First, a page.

Native Americans of South Carolina

I have a theory pertaining to my ancestors and their exodus from the Catawba Reservation in the time around 1825....

A 1773 report places the Catawba population at about 400..this number stayed about the same as it was reported in 1780 that they numbered about 490 souls. A report from 1784 placed their number at 250 and this corresponds to the fact that many of the women, children and elderly had travelled "up to Virginia" to seek shelter during the Rev War...it was subsequently reported that many of the Cheraw settled in a town on the Catawba Reserve after the War....

By 1822 the number of souls on the Catawba reverve was recorded at approx. 450...this shows an outstanding maintanence of population level, giving the natural decline by war, disease, etc.

In the 1820's almost every parcel of the Resrevation had been leased to whites, and the two towns of Indians were homeless. A report of David Ivey, the agent to the Catawba, puts their number in 1826 to be an incedible 110..thats a loss of over half of the population within 4 years! Agent Ivey did not report any disease epedemics during this time, and only reported that the Indians had began to wander due to having no place to live. (Catawba Indian Britton George went as far as Smith County Tennessee, where he applied for a Rev War pension in 1822 which was given a witness affidavt by David Ivey).

A "petition of the cheifs and Headmen of the Catawba Indians, 1825" which I am received from the SC Archives listed Jacob Scott, James Scott, and William Scott as leaders during that time (so, most likely, there were at least three Scott households among the Catawba at that time). The Scott and Ayers families were described as "large and well represented" among the catawba at the turn of the century, yet the Catawba Census taken by B.B. Massey in 1847 and 1854 reported that only one catawba male carried the Scott surname (John Scott, born 1824)...where had all the rest of this "large" Scott family gone? Massey went on to reveal that 5 catawba had gone to Charleston SC in 1851 (including one of the headmen named Kegg) and had not been heard from since, that 27 Catawba were living in Haywood Co. NC among the Cherokee, and that 15 catawba had gone to Arkansas "who moved out there in 1851 never to return."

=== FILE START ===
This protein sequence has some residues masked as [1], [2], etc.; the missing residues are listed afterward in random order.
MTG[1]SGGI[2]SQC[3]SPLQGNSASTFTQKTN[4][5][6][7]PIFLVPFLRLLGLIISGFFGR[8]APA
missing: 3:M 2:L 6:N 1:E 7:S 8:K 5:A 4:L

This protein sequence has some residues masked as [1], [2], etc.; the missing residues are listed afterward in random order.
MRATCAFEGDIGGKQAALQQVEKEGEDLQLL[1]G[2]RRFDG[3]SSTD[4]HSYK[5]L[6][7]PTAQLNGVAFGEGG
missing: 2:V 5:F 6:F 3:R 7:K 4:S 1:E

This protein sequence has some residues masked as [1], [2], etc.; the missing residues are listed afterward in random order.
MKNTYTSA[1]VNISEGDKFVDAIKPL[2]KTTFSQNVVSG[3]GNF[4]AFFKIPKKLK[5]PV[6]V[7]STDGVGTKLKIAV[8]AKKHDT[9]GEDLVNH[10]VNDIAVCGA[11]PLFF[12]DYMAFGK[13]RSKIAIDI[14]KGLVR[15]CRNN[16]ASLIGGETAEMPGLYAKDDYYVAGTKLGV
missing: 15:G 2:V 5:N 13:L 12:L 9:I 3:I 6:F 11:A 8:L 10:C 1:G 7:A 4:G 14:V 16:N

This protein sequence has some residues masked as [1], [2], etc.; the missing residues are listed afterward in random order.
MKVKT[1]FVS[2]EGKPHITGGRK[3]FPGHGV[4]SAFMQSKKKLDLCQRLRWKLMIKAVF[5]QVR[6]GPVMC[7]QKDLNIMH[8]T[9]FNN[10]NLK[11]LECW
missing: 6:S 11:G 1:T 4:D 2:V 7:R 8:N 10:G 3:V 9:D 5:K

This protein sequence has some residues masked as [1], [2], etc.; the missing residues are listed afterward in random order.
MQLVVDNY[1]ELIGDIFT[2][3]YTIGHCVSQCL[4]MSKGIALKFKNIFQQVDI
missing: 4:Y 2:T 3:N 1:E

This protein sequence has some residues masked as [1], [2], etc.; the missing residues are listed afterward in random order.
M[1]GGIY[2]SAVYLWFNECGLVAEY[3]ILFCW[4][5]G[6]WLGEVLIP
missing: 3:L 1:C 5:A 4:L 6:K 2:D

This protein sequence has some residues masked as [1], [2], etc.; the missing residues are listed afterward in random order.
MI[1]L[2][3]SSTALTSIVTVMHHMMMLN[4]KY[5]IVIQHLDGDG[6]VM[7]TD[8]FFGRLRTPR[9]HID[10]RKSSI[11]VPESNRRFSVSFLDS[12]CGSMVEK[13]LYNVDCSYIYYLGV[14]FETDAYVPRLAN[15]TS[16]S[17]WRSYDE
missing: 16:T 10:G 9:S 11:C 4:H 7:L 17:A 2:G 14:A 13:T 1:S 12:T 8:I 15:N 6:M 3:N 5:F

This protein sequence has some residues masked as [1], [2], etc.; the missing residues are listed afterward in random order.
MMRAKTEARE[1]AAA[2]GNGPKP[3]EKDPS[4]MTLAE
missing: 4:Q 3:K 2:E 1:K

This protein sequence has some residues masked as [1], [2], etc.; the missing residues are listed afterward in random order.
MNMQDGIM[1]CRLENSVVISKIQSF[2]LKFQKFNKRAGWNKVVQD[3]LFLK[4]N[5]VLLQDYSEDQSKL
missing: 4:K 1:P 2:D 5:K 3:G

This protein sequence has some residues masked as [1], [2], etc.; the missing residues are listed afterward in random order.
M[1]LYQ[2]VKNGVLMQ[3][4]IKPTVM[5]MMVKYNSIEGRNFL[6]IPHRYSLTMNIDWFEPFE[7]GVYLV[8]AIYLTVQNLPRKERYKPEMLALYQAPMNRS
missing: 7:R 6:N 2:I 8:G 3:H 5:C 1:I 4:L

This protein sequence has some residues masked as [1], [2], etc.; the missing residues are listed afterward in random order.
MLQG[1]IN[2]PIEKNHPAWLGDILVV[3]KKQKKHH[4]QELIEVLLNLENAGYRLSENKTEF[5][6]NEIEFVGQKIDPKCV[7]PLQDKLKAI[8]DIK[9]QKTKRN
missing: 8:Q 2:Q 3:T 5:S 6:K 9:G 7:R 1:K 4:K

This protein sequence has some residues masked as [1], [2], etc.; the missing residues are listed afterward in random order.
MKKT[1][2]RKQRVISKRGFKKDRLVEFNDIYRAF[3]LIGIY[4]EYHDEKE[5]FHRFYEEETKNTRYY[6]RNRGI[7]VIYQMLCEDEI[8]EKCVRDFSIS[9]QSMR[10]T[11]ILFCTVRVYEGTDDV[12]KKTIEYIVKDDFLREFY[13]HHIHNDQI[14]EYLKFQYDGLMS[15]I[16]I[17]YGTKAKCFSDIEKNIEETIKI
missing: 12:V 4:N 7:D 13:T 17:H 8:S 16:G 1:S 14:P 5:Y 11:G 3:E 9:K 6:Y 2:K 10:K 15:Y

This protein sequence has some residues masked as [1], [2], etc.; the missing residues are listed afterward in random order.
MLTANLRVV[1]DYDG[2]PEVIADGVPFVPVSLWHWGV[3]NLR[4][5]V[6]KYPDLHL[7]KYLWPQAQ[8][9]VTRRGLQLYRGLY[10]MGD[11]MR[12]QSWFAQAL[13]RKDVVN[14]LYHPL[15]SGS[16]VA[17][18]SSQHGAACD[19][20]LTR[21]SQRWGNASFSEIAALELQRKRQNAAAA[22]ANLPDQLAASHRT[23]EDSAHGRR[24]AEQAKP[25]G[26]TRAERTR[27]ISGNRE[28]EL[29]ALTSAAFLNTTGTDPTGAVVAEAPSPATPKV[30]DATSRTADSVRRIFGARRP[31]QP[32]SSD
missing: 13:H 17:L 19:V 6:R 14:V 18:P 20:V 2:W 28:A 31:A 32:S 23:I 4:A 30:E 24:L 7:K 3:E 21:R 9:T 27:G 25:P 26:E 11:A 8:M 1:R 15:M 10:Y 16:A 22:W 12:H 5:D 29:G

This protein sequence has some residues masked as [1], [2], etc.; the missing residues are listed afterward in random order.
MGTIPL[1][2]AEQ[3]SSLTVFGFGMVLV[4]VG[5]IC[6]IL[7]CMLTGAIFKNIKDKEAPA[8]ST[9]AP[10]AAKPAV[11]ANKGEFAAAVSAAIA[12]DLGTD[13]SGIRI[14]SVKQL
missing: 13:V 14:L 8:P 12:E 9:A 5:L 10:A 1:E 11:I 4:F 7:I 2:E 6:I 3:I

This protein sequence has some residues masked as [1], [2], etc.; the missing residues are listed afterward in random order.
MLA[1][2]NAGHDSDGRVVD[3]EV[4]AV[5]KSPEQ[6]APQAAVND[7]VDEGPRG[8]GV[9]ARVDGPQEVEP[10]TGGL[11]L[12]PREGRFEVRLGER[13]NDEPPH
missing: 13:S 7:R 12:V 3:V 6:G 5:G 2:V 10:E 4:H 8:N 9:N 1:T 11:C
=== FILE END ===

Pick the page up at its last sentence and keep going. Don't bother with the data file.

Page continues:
That catawba (or Cheraw from the catawba reserve, as it may be) had made it as far as Florida is well documented....In 1853, a military report from Brig. Gen. G.B. Hall to Capt. I.C. Casey reveals that "a band of eighteen Indians, all of whom claimed to be Catawbas, was reported wandering near Stockton, Alabama. Their leader was named Taylor, and the band represented two families: Taylor and Houser....They said they came from Walton County, West Florida, and were enroute to Arkansas, but were stranded for lack of money." This was the family of Richard L.Taylor (who was censused in 1850 Walton County as a 'white' family and was censused in 1860 Baldwin County (Stockton Post Office) Alabama as an "Indian" family) who settled on the Poarch Creek Reservation and joined other Cheraw Indian families already living there (including the Hathcock, Payne, Gibson, and Dease families).

Copyright ©2005, Steven Pony Hill, all rights reserved.

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Copyright ©2005, Steven Pony Hill, all rights reserved. this document is copyrighted and may not be sold, nor given to anyone who may attempt to derive profit from same, without written permission of the author.